Builders who run the other way when someone suggests using fiberglass batt insulation may want to rethink their point of view. A study released by an industry trade group says that one type of wall insulation performs as well as any other as long as it is installed correctly and the wall has been air-sealed.
That conclusion comes from an updated Thermal Metric Summary Report compiled by the Building Science Corporation and released this week by the North American Insulation Manufacturers Association (NAIMA), a trade group representing manufacturers of fiberglass, rock wool, and slag wool insulation.
“R-value is R-value,” NAIMA said in reporting the latest results of the multi-year study. “When walls are constructed to the same R-value and properly sealed, all insulation types perform essentially the same.”
The findings aren’t new; they were reported by GBA in a September 2012 article called “Air Leakage Degrades the Thermal Performance of Walls.” In that article, senior editor Martin Holladay wrote, “If the walls were sealed and there was no air flow through the walls, all of the R-13 walls behaved the same. As Gertrude Stein might have put it, an R-13 wall is an R-13 wall is an R-13 wall. ‘When the nominal R-13 walls are sealed and tested, they have the same heat flow, plus or minus 4%,’ said [Chris] Schumacher. ‘They all perform roughly the same.’”
A preliminary version of the report was released almost two years ago, NAIMA said, comparing fiberglass batts, cellulose, closed-cell spray foam, and foam sheathing. But open-cell spray foam wasn’t included because of defects in a test wall. The updated version of the report, dated June 2015, also includes test results involving R-15 fiberglass batts and R-15 blown-in fiberglass insulation.
NAIMA said that R-15 fiberglass batts performed better than a wall insulated to R-13 with open-cell spray foam and better than R-12 worth of closed-cell foam.
“The results of this research clearly demonstrate that there is no single ‘best’ insulation material and that all insulation materials perform equally well when properly air sealed and installed, debunking the claims that spray foam insulation performs better than other insulation types and provides air sealing for the whole building.”
Search continues for an R-value replacement
The industry-funded research is part of what’s turning out to be a very long process aimed at replacing R-value with another metric for describing thermal performance.
Joseph Lstiburek, a principal at Building Science Corporation (BSC), announced in 2007 that it was time for the R-value to be retired and replaced with a metric that took into account more complexities of building assemblies and site conditions. As GBA’s Martin Holladay reported nearly four years ago, BSC built a new test rig called a double-guarded hot box with the aim of measuring heat and mass flows. But testing dragged on for years without any firm conclusions.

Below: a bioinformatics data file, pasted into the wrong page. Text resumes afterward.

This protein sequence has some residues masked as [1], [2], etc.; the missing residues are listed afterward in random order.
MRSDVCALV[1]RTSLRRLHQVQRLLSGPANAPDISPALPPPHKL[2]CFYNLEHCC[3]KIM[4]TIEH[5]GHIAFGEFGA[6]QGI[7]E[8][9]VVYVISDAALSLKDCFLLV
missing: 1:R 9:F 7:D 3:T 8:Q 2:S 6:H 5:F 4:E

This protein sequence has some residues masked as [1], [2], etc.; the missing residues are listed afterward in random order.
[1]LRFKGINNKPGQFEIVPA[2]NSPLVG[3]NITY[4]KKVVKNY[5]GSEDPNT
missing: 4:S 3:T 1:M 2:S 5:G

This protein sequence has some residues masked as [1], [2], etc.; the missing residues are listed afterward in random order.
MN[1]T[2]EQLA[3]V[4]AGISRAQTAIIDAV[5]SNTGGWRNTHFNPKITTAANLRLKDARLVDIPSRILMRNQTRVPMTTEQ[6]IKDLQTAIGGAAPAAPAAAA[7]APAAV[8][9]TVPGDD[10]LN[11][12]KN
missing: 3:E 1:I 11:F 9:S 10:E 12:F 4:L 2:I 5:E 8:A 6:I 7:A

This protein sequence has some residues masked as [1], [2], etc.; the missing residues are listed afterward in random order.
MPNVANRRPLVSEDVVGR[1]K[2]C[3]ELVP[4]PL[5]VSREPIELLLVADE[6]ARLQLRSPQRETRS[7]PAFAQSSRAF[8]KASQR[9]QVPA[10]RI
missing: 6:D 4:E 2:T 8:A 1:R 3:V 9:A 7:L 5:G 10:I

As the report notes, BSC joined with six companies in the industry — including NAIMA and Icynene, a manufacture of open-cell foam — to develop a replacement for R-value.
“The Thermal Metric Project was initiated in response to renewed focus on building system performance and increasing use of a broader range of building materials and systems,” the report notes. “These factors highlight the shortcomings of the dominate thermal performance metric, namely R-value. Contemporary insulation materials and systems are more or less sensitive to thermal bridging, workmanship (i.e. quality of installation), internal convention and through convection (i.e. infiltration, exfiltration, wind washing and re-entrant looping).
“The impact of such ‘anomalies’ and ‘defects’ is not captured in the standard (label and installed) R-value metric,” it said.
Researchers still have more work to do: “At this stage of the research project, the industry partners have not proposed a new metric for quantifying the thermal performance of insulation beyond conventional R-value,” NAIMA said, “and the report does not include any recommendations for a new metric.”
But the study did yield a number of observations:
- Unless a continuous layer of insulation is installed on one side of the wall, all wood-framed walls are subject to thermal bridging, regardless of what type of insulation is used in the stud cavities. Thermal bridging through the framing lowered thermal performance by about 15%.
- Commercially available heat transfer models do a good job of predicting thermal bridging, as did the ASHRAE Handbook of Fundamentals.
- All types of insulation show changes in thermal performance with changes in temperature.
- No matter what type of insulation is used, all wall assemblies show some loss of thermal performance when air is permitted to move through them.